July 14 & 17, 2012, Reuters and KQED News Services
If the Government is allowed to use eminent domain law to force lenders to sell loans, the RULE OF LAW will be trampled on again by the Progressives in Sacramento and Washington DC. If this is allowed, why should any bank ever loan $ to anyone? Socialism at it finest; The government, not the FREE MARKET, can cure all ills.
Former San Francisco Mayor Willie Brown and a longtime business partner are among investors in a company drawing criticism for working with local government officials to take over and discount underwater mortgages.
The plan gained impetus last month, when officials in San Bernardino County formed a joint powers authority to consider a proposal from San Francisco-based Mortgage Resolution Partners for local governments to use their powers of eminent domain to seize underwater mortgages.
The company would raise capital to buy the mortgages from lenders at their depressed market price, perhaps less than half their original value. It would then offer the existing homeowners a new mortgage at a value in between the two, preventing foreclosure and pocketing a profit in the process.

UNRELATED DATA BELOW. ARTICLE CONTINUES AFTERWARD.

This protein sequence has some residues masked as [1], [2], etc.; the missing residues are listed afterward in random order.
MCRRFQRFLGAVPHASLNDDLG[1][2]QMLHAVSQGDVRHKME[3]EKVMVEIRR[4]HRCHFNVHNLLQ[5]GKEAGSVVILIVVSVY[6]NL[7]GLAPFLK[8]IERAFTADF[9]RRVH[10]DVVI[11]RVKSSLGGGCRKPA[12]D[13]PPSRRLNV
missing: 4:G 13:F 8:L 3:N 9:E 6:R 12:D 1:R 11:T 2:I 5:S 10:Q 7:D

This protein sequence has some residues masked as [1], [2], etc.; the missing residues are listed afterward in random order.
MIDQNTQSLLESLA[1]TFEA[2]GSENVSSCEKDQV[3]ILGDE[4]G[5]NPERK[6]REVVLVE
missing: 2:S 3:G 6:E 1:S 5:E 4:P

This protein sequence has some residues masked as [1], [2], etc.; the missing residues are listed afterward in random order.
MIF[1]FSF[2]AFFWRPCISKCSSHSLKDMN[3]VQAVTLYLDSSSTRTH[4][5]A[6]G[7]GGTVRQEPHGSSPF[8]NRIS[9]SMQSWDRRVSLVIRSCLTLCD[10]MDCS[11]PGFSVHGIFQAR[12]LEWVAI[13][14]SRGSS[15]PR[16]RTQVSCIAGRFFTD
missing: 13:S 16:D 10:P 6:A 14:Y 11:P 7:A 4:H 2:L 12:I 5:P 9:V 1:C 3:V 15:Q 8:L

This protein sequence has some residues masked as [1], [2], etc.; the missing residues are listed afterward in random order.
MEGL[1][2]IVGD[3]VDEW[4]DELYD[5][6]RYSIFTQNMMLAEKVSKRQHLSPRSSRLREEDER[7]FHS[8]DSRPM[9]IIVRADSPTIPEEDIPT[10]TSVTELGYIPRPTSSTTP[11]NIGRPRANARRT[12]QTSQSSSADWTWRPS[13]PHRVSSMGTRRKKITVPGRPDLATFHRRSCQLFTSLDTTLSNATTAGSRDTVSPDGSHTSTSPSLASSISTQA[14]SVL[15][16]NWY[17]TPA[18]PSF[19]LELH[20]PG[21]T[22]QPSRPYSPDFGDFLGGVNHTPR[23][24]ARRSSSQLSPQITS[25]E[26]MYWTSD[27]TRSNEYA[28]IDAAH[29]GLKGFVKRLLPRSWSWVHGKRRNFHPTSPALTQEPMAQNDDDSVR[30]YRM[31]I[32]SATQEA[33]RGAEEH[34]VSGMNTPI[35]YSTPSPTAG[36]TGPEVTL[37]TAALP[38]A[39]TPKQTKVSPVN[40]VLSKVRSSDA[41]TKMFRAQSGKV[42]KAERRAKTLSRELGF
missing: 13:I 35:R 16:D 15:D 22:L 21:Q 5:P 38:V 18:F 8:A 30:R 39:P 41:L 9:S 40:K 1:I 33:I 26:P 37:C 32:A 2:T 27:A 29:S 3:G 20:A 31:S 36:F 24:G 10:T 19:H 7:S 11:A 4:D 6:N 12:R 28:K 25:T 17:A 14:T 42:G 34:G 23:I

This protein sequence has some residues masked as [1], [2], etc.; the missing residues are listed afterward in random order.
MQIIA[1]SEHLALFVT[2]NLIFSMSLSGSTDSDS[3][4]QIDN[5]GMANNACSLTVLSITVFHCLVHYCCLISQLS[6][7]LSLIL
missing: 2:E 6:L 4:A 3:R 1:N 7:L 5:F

The strategy, which Berkeley real estate investor Bill Falik told The Bay Citizen he helped develop, is expected to generate profits of as much as 20 percent, according to an October pitch to potential funders.
Brown and Falik are among 12 founding investors in Mortgage Resolution Partners, according to company spokesman Peter Ragone. Though San Bernardino is the furthest along, the company hopes to partner with local governments across the country to use eminent domain as a tool in fighting blight, Ragone added.
Bond investors, the real estate industry and the editorial pages of national newspapers have denounced the plan as a politically wired money grab, warning that lenders will shun areas where they face the threat of government seizure of their home loans.
New buyers would be unable to get new loans in those communities, they allege. House prices might drop further, increasing, rather than reducing, blight.
Reuters News, July 13, 2012
KQED News, July 17, 2012